What are WindowInsets?

Android system uses some parts of the screen to render its own content, such as the status bar at the top and the navigation bar at the bottom. If an app wants to render behind the bottom bar for example, it should take into account the area consumed by the bottom bar, otherwise the app UI will conflict with the system UI and you'll get something like this¹:

An example of a FAB button which is hidden behind the bottom bar

On the image above an extra bottom margin should be added to the FAB button so the button doesn't intersect the bottom bar. WindowInsets API allows you to get such information as the bottom inset that the system UI consumes. You can often come across fitsSystemWindows attribute which serves a similar purpose, see this answer for more information about the attribute and when you should use it instead of WindowInsets. You can also take a look at this great article: Gesture Navigation: handling visual overlaps (II). Wait, what is Gesture Navigation?

Well, visual overlaps isn't the only problem you can face. Since Android 10 (API 29) a new Gesture Navigation mode was added. Now the user can choose to use gestures to navigate between apps instead of the button bar like that one on the image above. It's now strongly recommended for apps to draw behind the navigation bar so users will have more modern UX. But besides it, a new insets type was introduced - gesture insets. It turns out that an app gestures may conflict with the system gestures if the Gesture Navigation mode is selected. For example, lets take a look at the following image²:

An example of a seek-bar which conflicts with the system gestures

As you can see, the seek bar is too close to the bottom edge and it conflicts with the system quick-switch gesture. Since system gestures have higher priority, the seek bar becomes unusable. This examples as well as other common scenarios are well described in Gesture Navigation: handling gesture conflicts (III) article.

The articles I've mentioned above are a part of Gesture Navigation series written by Chris Banes who works in the Android team. If you want to get a deeper understanding of the theme, I recommend you read the whole series. Another article Animating your keyboard (part 1) might be helpful too, it describes ongoing changes in the WindowInsets API as well as the new IME insets type.


  • Gesture Navigation series
  • What exactly does fitsSystemWindows do?
  • Animating your keyboard (part 1)
  • WindowInsets — listeners to layouts
  • Why would I want to fitsSystemWindows?
  • Becoming a master window fitter (droidcon London 2017)

¹ The image is taken from Gesture Navigation: going edge-to-edge (I) article

² The image is taken from Gesture Navigation: handling gesture conflicts (III) article

WindowInsets are insets (or sizes) of system views (e.g. status bar, navigation bar), that are applied to the window.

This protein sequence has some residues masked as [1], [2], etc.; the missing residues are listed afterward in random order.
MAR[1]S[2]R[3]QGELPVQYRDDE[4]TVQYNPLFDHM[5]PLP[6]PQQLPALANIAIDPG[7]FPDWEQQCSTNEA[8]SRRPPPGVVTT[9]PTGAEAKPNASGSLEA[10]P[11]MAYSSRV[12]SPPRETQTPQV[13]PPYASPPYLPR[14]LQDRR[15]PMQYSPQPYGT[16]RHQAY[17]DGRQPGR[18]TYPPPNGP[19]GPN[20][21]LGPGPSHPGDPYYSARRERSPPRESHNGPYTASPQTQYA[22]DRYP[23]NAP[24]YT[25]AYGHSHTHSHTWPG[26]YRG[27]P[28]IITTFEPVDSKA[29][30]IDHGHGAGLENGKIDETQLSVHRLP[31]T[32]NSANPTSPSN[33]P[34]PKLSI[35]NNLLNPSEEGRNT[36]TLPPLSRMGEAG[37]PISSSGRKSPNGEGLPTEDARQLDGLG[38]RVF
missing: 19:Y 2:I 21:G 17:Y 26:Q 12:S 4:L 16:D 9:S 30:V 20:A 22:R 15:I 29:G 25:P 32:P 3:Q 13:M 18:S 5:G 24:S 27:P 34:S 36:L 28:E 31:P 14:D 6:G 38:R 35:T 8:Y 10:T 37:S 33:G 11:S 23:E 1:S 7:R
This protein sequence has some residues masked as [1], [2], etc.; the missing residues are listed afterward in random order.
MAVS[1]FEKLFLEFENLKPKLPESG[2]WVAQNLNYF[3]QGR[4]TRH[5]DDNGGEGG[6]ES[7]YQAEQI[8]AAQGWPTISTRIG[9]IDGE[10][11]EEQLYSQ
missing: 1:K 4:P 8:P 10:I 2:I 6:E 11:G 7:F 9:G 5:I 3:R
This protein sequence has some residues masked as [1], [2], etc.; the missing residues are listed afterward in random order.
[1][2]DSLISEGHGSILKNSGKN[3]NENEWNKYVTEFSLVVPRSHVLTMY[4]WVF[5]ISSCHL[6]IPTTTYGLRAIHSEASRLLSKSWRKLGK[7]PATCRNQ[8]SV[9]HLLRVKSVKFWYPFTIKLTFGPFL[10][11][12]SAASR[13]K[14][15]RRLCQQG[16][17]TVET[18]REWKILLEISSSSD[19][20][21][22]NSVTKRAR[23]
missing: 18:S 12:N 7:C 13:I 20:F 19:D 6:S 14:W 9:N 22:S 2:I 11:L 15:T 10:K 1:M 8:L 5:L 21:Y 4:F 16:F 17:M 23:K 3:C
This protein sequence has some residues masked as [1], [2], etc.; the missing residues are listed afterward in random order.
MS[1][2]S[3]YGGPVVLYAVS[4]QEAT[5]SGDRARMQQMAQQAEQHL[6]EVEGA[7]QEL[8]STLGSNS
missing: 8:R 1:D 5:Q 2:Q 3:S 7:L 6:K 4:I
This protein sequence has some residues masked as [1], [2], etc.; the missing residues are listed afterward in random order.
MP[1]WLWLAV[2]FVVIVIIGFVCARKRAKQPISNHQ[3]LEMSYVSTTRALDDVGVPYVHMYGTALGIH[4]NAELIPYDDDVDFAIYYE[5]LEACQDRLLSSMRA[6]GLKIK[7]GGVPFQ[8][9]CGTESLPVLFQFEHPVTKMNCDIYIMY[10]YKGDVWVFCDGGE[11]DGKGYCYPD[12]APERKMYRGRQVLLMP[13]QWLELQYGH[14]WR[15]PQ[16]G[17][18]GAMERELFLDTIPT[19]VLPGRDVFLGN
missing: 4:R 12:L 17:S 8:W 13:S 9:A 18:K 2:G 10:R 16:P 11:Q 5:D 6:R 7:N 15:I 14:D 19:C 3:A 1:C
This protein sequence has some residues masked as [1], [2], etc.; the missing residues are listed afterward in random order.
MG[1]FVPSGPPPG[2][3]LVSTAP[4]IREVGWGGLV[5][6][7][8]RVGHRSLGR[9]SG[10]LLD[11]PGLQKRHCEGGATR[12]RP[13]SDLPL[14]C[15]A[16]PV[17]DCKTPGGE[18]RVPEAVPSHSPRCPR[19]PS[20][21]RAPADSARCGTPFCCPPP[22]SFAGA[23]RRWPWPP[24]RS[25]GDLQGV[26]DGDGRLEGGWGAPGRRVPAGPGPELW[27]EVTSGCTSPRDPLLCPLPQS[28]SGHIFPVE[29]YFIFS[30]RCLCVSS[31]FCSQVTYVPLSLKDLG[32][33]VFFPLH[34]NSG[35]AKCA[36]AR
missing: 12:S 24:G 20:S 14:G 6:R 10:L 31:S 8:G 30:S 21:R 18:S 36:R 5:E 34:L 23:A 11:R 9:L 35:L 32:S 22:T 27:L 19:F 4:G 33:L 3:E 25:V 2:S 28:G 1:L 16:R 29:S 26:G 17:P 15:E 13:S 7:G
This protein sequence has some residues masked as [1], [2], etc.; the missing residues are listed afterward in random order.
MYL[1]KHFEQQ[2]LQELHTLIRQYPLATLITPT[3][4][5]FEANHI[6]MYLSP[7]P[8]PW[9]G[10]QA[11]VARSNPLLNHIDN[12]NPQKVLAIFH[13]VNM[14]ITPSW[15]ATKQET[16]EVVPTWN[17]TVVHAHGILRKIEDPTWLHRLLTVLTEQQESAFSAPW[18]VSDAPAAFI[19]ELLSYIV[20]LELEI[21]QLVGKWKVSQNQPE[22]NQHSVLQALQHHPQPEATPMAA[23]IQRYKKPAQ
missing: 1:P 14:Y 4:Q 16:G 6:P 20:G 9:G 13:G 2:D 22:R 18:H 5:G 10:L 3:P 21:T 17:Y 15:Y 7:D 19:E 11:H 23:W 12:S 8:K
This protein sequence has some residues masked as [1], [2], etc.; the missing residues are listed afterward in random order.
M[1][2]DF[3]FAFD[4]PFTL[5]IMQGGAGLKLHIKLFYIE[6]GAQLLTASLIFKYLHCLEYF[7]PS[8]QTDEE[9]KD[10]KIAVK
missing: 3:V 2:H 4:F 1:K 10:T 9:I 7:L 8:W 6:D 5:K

It would be easy to understand on concrete example. Image this scenario:

enter image description here

Now, you don't want WindowInsets to be applied to the background ImageView, because in that case the ImageView would be padded by status bar height.

But you do want insets to be applied to Toolbar, because otherwise Toolbar would be drawn somewhere mid status bar.

The view declares a desire to apply WindowInsets in xml by saying:


In this example you cannot apply the WindowInsets to the root layout, because the root layout would consume WindowInsets, and the ImageView would be padded.

Instead you may use ViewCompat.setOnApplyWindowInsetsListener to apply insets to toolbar:

ViewCompat.setOnApplyWindowInsetsListener(toolbar, (v, insets) -> {
            ((ViewGroup.MarginLayoutParams) v.getLayoutParams()).topMargin =
            return insets.consumeSystemWindowInsets();

Note, this callback would be called, when Toolbar's root layout passes WindowsInsets to its children. Layouts like FrameLayout, LinearLayout do not, DrawerLayout, CoordinatorLayout do.

You can subclass your layout, e.g. FrameLayout and override onApplyWindowInsets:

public WindowInsets onApplyWindowInsets(WindowInsets insets) {
    int childCount = getChildCount();
    for (int index = 0; index < childCount; index++)
        getChildAt(index).dispatchApplyWindowInsets(insets); // let children know about WindowInsets

    return insets;

There's a nice blog post at medium by Ian Lake concerning this stuff, also "Becoming a master window fitter🔧" presentation by Chris Banes.

I've also created a detailed article at Medium concerning WindowInsets.

More resources:

  • Windows Insets + Fragment Transitions by Chris Banes
  • WindowInsets - Listeners to layouts by Chris Banes

You can learn all about WindowInsets here. WindowInsets provides you with the area on the window that is usable by the application. By itself it's of not much use. It's true purpose comes when you either override View.onApplyWindowInsets or implement View.OnApplyWindowInsetsListener. You can read about them here: View.onApplyWindowInsets and View.OnApplyWindowInsetsListener.

Listener for applying window insets on a view in a custom way.

Apps may choose to implement this interface if they want to apply custom policy to the way that window insets are treated for a view. If an OnApplyWindowInsetsListener is set, its onApplyWindowInsets method will be called instead of the View's own onApplyWindowInsets method. The listener may optionally call the parameter View's onApplyWindowInsets method to apply the View's normal behavior as part of its own.

In short, overriding this will let you control area of the window available for your View.